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Status of ozone recovery detected in NOAA ground-based and satellite ozone records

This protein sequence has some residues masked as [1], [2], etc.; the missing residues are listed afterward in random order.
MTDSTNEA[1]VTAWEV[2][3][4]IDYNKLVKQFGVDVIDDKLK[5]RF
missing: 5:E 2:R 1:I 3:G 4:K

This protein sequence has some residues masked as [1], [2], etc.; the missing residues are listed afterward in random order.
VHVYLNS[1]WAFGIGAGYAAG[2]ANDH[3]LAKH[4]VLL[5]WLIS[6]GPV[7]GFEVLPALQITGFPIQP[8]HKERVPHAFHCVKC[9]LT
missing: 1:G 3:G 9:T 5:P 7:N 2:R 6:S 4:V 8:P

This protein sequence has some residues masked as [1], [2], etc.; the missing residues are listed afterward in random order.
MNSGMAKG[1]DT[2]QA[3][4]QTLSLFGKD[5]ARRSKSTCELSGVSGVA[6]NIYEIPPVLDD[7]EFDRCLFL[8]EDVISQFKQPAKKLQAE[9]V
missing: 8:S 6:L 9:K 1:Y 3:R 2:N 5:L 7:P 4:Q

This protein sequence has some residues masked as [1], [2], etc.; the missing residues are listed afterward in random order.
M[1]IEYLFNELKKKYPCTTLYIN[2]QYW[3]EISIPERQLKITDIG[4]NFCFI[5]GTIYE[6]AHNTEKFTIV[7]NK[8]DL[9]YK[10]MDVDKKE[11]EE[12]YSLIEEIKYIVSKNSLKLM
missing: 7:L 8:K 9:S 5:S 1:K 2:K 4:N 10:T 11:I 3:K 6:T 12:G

The proposed work will assess long-term ozone trends from data collected by NOAA and its predecessors since the 1960s. The 1990 amendments to the US Clean Air Act responded to the US signing of the 1987 Montreal Protocol requires NOAA and NASA to monitor ozone and the reduction of ozone depleting substances. Signs of ozone recovery are occurring in the upper stratosphere. Questions are: is the ozone layer recovering globally and at what levels; and is the recovery at the rate expected from the reduction of ozone-depleting substances? To support this requirement NOAA�??s Earth System Research Laboratory, Global Monitoring Division (ESRL/GMD) ozone monitoring program performs ground-based (GB) observations of total column ozone with the stable, well-calibrated Dobson Spectrometers. Changes in vertical ozone profiles are assessed with the Dobson Umkehr technique at 5 stations. These measurements are supplemented by balloon-borne ozonesonde instruments from 10 stations in collaboration with the NASA Southern Hemisphere ADditional OZonesondes (SHADOZ) program. Additionally NASA and NOAA provide satellite measurements of ozone profiles through the Solar Backscatter Ultraviolet (SBUV) and related instruments on NASA�??s Nimbus-4 and -7, and on the NOAA Polar Orbiting Environmental Satellites (NPOES) yielding 40 years of continuous data. Since 2014 the Ozone Mapper Profiler Suite (OMPS) on Suomi National Polarorbiting Partnership (S-NPP) and recently the Joint Polar Satellite System (JPSS) augment the SBUV series. The SBUV Coherent dataset (SBUV COH) homogenizes data from these instruments to create a trend quality zonal mean dataset. This proposed project will integrate SBUV/OMPS satellite and NOAA�??s GB data to ascertain how limited geospatial sampling can impact the accuracy of trends derived from the GB records. We will select satellite ozone observations over the GB stations, both by closest geographical proximity and by dynamical matching using equivalent latitude. To interpret trends and stratospheric ozone variability we will use dynamical and chemical tracers from the NASA Global Model Initiative (GMI) chemistry transport model (CTM). The model uses interactive chemistry and transport, driven by re-analyses data (MERRA2) to simulate hourly ozone fields since 1979. GMI simulations and SBUV overpass records will be used to study the effects of limited sampling in ground-based observational records that may be an issue for trend analyses. The stated goal of this funding opportunity is �??explain various trends, patterns and extremes detectable in the existing long-term observational records�?�, in support of NOAA�??s long-term research goal to �??provide essential environmental information vital to our Nation�??s safety, prosperity and resilience�?�. This study supports both, by deriving trends from the GB stations and satellite records, while investigating causes for the differences related to sampling limitations, to the representativeness of equivalent latitudes and to stability of the records. The outcome of this study will provide ozone recovery rates over the globe, will provide recommendations for improving network coverage and modeling products that can be used directly by policy makers and other stakeholders, and will improve attribution of ozone regional variability to the global circulation processes through the use of the explanatory parameters derived from the NASA CTM simulations of ozone profiles at the location of ground-based stations.

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